A Civil War novel chronicles a teenager’s participation in the Battle of Natural Bridge as a Confederate soldier and his life in the defeated South.
In March 1865, Virgil Hill is a military student at the West Florida Seminary and nearly 17 years old. Yankee soldiers intend to cross the Natural Bridge over the St. Marks River before they march into Florida’s state capital, Tallahassee. Gen. Sam Jones and his second-in-command, Gen. William Miller, realize they desperately need to recruit as many able-bodied men as possible to push back the Union Army, and that necessity is the magnet that draws Virgil into the war. On the way, he meets Neil Clary, a New Orleans native wizened by adversity—he’s only three years older than Virgil, but no one would ever guess that. Neil confesses that he’s a deserter—he ran away from the Tennessee Army, carrying the identification papers belonging to another man, which he is incapable of reading. He asks Virgil to write a letter for him to Ella Mayfield, a girlfriend devotedly waiting for his return. But Neil doesn’t survive the great Battle of Natural Bridge, hauntingly described by Abrams (A Piece of Bad Luck, 1995) in poetically stylized prose: “It is hard to stay collected at first. Hundreds of wild-eyed devils come firing and the high snarl, the sigh of lead looking hard for you can quicken the blood, make you grit your teeth.” Once the battle is won, Virgil treks back to the family farm and attempts to find his missing father, to no avail. He then travels in search of Ella, dedicated to giving her a ring Neil wore, and ends up working on her farm for months, lost between strenuous labor and burgeoning love.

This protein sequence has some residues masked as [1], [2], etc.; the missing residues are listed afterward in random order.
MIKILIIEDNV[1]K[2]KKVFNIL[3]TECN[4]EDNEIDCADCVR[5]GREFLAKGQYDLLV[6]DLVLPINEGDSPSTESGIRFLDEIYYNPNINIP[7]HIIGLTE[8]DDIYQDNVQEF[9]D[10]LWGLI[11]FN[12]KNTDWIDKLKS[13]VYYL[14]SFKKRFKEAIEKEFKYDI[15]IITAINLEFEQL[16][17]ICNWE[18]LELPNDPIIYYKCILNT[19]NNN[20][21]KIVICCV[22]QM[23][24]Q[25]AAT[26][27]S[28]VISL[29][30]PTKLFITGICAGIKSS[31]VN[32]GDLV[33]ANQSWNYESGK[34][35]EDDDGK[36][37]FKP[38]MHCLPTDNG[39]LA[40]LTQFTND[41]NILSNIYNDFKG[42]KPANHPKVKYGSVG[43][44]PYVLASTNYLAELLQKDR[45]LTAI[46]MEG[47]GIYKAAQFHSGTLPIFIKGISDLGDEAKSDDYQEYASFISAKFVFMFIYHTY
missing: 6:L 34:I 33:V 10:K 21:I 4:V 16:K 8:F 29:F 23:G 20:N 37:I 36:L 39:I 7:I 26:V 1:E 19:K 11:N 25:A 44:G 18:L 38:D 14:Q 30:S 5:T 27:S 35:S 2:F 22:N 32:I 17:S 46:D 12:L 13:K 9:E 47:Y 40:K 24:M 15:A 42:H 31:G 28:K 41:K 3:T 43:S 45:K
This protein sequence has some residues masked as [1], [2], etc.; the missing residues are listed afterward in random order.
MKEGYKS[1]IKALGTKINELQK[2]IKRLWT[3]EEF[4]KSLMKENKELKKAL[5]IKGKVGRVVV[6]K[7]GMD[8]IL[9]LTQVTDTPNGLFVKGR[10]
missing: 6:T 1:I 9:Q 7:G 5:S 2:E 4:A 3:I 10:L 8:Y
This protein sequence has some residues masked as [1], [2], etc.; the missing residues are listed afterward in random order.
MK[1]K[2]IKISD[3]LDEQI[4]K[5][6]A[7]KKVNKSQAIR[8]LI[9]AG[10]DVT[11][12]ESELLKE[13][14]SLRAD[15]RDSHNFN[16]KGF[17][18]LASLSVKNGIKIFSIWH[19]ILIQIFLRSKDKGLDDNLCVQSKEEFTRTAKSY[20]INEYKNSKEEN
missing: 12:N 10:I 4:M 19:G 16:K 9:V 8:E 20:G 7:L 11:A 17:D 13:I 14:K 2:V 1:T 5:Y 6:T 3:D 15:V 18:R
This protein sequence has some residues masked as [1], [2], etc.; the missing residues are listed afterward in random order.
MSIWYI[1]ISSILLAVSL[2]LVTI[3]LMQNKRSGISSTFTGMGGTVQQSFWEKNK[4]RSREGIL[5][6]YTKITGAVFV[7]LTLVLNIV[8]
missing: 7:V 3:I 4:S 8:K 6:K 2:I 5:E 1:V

Abrams captivatingly depicts the atmosphere at the time—many of the Union soldiers attempting to cross the Natural Bridge are black, and few in the Confederate units have ever seen armed black men before. The sense of prideful triumph from the victory quickly evaporates into despair following Gen. Robert E. Lee’s surrender. Virgil is intriguingly complex, especially for such a young man—never a slave owner but still furious over the South’s loss, he is steadfastly unwilling to submit himself to despair, though he considers his youth spent. The author’s writing is an unusual mélange of period dialect and lyrical meditation, which creates a mood saturated in gravity: “I saw that the body remained in varying degrees of holes and rents, but that the main ingredient had moved away. The dead are not there anymore, is what I saw, and that the body alone is but a paltry affair and no more than a house abandoned.” Readers who fancy Faulkner—both for his expressive prose and his authentic portrayals of the American South—are likely to find in Abrams a kindred literary spirit. The novel’s pace plods a bit in the second half but never fully becomes slothful, and even that modest lethargy is more than compensated for by the intelligence and refinement of the prose.
A sublimely sensitive war tale rendered in exquisite language.